President Joe Biden and Treasury Secretary Janet Yellen on May 7 sought to fend off claims that the enhanced unemployment boost was creating a disincentive for people to take jobs, after a wave of criticism to that effect following the disappointing May 7 employment report, which showed a sharp slowdown in hiring despite job openings at near-record levels.
Biden was asked at a press conference on May 7 whether the federal $300 weekly jobless benefit top-up—above and beyond what states provide—had any effect on diminishing a return to work.
“No, nothing measurable,” Biden said, arguing that recovery from the pandemic recession would be a “marathon,” not a “sprint,” and that although “we still have a long way to go” before the labor market recovers, “this month’s jobs numbers show we’re on the right track.”
His remarks came on the heels of the Labor Department’s jobs report, which showed that U.S. private employers added just 266,000 jobs in April, a sharp drop from March’s job gain of 770,000. The report also showed the unemployment rate ticked up to 6.1 percent from 6 percent, while job openings are at near-record highs, suggesting that available jobs are simply not being filled.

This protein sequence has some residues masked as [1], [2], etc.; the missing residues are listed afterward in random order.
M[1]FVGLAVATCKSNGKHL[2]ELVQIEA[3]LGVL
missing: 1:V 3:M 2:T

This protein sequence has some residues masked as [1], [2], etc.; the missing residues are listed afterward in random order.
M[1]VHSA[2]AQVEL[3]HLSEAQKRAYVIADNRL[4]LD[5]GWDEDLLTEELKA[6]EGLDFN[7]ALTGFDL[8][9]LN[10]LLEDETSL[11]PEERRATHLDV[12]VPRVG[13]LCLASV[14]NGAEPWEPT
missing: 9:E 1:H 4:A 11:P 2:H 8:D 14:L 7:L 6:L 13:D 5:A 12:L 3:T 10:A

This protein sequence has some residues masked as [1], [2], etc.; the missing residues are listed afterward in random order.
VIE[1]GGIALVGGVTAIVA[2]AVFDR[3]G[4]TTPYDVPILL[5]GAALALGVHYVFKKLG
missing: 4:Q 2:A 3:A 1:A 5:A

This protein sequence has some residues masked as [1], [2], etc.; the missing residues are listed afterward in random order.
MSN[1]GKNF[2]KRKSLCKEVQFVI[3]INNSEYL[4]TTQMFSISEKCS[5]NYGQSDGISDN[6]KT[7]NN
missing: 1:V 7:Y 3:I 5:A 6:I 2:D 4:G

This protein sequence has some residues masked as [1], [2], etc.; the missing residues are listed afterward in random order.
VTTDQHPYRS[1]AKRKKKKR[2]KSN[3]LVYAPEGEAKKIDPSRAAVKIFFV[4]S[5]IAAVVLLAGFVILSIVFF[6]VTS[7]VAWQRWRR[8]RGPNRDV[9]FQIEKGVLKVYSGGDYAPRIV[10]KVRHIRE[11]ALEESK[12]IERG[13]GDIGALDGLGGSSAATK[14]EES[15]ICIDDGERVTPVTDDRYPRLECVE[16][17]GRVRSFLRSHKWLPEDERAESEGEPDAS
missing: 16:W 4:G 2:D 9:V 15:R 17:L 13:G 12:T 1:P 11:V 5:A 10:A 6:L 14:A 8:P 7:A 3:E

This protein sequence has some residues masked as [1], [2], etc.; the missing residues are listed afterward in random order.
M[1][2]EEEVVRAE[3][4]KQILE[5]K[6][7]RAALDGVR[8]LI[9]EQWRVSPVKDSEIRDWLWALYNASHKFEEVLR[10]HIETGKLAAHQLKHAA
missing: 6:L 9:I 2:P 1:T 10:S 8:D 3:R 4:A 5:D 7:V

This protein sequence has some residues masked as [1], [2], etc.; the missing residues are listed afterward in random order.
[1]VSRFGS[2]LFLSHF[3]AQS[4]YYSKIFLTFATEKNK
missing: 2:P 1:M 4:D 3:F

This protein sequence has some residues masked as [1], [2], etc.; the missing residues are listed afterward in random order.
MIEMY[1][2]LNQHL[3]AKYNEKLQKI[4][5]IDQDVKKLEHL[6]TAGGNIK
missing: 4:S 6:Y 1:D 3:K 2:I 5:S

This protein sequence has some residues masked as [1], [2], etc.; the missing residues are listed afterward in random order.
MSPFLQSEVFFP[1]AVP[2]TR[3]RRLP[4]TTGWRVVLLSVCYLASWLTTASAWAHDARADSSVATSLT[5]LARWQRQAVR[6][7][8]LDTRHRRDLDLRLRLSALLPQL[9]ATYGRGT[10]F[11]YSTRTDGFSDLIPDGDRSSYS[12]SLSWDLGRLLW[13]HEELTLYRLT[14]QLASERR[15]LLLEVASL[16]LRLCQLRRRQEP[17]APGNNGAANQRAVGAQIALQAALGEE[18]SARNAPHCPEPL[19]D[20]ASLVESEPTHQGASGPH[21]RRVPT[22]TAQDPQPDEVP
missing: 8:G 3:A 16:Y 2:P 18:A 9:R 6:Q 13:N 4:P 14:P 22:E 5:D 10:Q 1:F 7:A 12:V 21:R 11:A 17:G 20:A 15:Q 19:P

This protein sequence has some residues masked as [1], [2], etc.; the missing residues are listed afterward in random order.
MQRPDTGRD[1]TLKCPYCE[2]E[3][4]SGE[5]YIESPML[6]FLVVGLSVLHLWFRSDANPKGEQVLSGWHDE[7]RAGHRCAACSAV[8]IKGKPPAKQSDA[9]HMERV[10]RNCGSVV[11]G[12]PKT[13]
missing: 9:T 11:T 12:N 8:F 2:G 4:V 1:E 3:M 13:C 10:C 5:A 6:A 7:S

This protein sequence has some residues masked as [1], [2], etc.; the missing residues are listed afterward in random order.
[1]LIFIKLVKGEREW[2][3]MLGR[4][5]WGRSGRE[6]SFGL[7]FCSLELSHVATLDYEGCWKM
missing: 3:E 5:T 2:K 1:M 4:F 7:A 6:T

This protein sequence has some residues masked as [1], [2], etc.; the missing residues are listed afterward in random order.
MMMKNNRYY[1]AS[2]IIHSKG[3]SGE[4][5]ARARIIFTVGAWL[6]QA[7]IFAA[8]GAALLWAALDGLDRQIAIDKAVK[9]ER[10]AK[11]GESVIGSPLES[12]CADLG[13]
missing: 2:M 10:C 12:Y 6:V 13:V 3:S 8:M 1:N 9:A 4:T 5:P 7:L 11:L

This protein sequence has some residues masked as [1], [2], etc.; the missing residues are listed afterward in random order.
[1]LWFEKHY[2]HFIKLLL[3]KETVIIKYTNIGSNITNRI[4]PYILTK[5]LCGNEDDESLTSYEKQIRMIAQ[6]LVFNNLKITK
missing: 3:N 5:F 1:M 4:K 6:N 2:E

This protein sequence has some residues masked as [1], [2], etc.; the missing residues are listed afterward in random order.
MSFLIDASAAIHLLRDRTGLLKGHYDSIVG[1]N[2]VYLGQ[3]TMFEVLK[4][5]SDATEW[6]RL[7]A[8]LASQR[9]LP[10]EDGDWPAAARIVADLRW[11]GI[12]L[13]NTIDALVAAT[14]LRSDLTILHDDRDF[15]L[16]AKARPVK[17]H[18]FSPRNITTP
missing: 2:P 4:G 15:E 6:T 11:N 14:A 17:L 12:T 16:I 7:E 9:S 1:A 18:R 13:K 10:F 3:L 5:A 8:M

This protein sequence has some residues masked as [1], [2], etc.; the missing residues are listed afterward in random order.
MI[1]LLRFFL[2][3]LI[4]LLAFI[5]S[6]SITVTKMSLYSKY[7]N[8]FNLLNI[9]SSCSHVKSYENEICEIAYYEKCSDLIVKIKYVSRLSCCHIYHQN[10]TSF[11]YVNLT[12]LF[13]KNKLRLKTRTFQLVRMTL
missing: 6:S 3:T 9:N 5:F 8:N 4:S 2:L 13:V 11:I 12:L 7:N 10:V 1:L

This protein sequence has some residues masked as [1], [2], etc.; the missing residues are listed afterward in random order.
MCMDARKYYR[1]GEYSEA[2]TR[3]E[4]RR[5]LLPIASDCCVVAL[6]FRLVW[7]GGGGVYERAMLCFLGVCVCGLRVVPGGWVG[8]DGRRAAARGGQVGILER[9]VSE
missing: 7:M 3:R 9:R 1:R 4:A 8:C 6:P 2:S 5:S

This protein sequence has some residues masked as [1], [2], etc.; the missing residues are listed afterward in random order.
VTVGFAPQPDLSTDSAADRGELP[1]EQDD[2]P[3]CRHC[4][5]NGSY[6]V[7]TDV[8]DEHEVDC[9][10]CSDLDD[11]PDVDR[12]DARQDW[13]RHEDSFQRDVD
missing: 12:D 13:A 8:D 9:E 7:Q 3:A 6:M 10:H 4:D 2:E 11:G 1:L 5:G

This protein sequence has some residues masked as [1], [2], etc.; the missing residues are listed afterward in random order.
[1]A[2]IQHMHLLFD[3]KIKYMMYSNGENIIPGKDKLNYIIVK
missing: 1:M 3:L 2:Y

Republicans have cast the report as a sign of failure for Biden’s policies.
“This is a stunning economic setback, and unequivocal proof that President Biden is sabotaging our jobs recovery with promises of higher taxes and regulation on local businesses that discourage hiring and drive jobs overseas,” said Rep. Kevin Brady (R-Texas), the top Republican on the Ways and Means Committee, in a statement. “The White House is also in denial that many businesses—both small and large—can’t find the workers they need.”
The U.S. Chamber of Commerce added to the blowback, calling for an end to the $300 jobless supplement, which is due to expire in September.
“The disappointing jobs report makes it clear that paying people not to work is dampening what should be a stronger jobs market,” U.S. Chamber of Commerce Chief Policy Officer Neil Bradley said in a statement on May 7. “One step policymakers should take now is ending the $300 weekly supplemental unemployment benefit. Based on the Chamber’s analysis, the $300 benefit results in approximately one in four recipients taking home more in unemployment than they earned working.”
Rep. David Kustoff (R-Tenn.) made a similar argument when commenting on May 7’s lackluster jobs report in an interview on Newsmax, saying that many small business owners have told him, “We cannot get people to come to work.
“The federal government has provided essentially a disincentive to want to find jobs, to want to work, and so that jobs report does not surprise me.
“I think we’re going to see more of that, where people are going to say, ‘Look, I can make almost the same money by staying at home rather than going to work. Why do I need to go to work?’”
Biden pushed back against that argument, telling reporters on May 7, “Today’s report is a rebuttal to loose talk that Americans just don’t want to work.